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The Best of the Original Mono Recordings


Download links and information about The Best of the Original Mono Recordings by Bob Dylan. This album was released in 2010 and it belongs to Rock, Folk Rock, Rock & Roll, Pop, Songwriter/Lyricist, Psychedelic genres. It contains 15 tracks with total duration of 01:00:18 minutes.

Artist: Bob Dylan
Release date: 2010
Genre: Rock, Folk Rock, Rock & Roll, Pop, Songwriter/Lyricist, Psychedelic
Tracks: 15
Duration: 01:00:18
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No. Title Length
1. Song to Woody (2010 Mono Version) 2:40
2. Blowin' In the Wind (2010 Mono Version) 2:48
3. The Times They Are a-Changin' (2010 Mono Version) 3:14
4. Chimes of Freedom (2010 Mono Version) 7:10
5. It Ain't Me, Babe (2010 Mono Version) 3:34
6. Subterranean Homesick Blues (2010 Mono Version) 2:16
7. Mr. Tambourine Man (2010 Mono Version) 5:32
8. Like a Rolling Stone (2010 Mono Version) 5:58
9. Tombstone Blues (2010 Mono Version) 5:51
10. Positively 4th Street (2010 Mono Version) 3:50
11. Rainy Day Women #12 & 35 (2010 Mono Version) 4:25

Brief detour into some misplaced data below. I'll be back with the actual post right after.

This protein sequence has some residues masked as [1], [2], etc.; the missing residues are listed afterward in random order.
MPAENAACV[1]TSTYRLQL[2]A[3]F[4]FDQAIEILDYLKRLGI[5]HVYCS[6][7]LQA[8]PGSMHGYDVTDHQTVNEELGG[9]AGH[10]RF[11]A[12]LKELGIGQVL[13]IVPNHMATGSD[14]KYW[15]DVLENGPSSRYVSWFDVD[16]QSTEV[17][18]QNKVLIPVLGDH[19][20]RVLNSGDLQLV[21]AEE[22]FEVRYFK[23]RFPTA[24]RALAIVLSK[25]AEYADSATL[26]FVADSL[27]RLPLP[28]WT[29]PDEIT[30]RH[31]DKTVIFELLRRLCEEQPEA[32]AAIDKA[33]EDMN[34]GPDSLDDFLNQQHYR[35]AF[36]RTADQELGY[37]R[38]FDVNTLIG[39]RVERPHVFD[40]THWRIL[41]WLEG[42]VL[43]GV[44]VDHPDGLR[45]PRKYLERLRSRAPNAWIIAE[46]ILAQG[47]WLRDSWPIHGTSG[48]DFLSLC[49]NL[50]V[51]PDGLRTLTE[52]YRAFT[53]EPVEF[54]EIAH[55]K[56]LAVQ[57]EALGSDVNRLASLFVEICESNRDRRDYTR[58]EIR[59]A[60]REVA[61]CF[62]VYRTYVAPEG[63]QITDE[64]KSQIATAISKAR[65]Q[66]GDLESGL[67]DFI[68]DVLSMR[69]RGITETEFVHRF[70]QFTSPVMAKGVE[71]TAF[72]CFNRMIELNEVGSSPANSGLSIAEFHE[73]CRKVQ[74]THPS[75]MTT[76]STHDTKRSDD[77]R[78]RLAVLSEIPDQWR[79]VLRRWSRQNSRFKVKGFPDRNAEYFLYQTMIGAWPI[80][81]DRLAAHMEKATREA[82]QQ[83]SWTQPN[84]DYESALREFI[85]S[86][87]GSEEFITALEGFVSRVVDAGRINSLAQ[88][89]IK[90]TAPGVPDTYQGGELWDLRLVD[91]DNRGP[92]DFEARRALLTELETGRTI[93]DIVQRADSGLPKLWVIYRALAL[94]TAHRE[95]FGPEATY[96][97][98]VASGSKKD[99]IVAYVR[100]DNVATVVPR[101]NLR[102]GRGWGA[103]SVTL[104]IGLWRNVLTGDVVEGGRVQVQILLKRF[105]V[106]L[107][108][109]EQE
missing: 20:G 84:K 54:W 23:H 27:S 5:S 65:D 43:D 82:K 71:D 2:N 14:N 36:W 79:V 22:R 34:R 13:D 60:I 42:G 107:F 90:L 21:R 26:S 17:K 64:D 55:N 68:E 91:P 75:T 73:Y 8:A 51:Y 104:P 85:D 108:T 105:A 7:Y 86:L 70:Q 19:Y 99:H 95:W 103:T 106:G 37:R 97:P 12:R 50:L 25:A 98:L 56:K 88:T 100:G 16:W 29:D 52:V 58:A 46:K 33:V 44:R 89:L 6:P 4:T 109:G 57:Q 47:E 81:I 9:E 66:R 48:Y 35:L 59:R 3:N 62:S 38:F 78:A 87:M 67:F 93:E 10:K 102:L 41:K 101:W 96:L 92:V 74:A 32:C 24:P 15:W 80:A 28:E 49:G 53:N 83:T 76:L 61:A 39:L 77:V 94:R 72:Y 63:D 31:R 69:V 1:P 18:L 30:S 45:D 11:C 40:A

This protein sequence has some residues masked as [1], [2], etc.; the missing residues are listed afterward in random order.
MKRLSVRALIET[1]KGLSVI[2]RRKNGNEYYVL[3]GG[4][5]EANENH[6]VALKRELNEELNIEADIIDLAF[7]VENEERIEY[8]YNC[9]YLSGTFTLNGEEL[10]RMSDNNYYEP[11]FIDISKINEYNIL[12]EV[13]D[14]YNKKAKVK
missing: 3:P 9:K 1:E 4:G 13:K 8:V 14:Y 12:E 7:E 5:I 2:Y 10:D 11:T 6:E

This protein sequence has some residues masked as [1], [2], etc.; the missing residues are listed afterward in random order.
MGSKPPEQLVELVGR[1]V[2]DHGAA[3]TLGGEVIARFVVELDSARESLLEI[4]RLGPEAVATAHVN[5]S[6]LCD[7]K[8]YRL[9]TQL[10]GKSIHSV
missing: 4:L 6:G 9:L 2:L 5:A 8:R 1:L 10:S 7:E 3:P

12. Just Like a Woman (2010 Mono Version) 4:53
13. I Want You (2010 Mono Version) 3:01
14. I'll Be Your Baby Tonight (2010 Mono Version) 2:37
15. All Along the Watchtower (2010 Mono Version) 2:29



Bob Dylan appeared in the music world at a time when mono was the standard commercial format, with Stereo being a novel afterthought. Therefore, his early records — the ones that changed popular music — were recorded and mixed with an ear towards mono. His first eight albums have now been made available for the first time in digital format in their original mix. This collection is a “Greatest Hits” of his first eight albums with the single-only “Positively 4th Street” thrown in to complete the era (The song made its first LP appearance on Bob Dylan’s Greatest Hits). Solo tracks such as “Song to Woody,” “The Times They Are A-Changin’” and “Mr. Tambourine Man” make more sense as mono recordings and the full-band tracks, “Subterranean Homesick Blues,” “Like a Rolling Stone” and “I Want You” now sound exactly like they did coming out of transistor or car radios of the day. Looking past the mono vs. stereo dilemma, this is one great basic introduction to Bob Dylan, 1961-1968.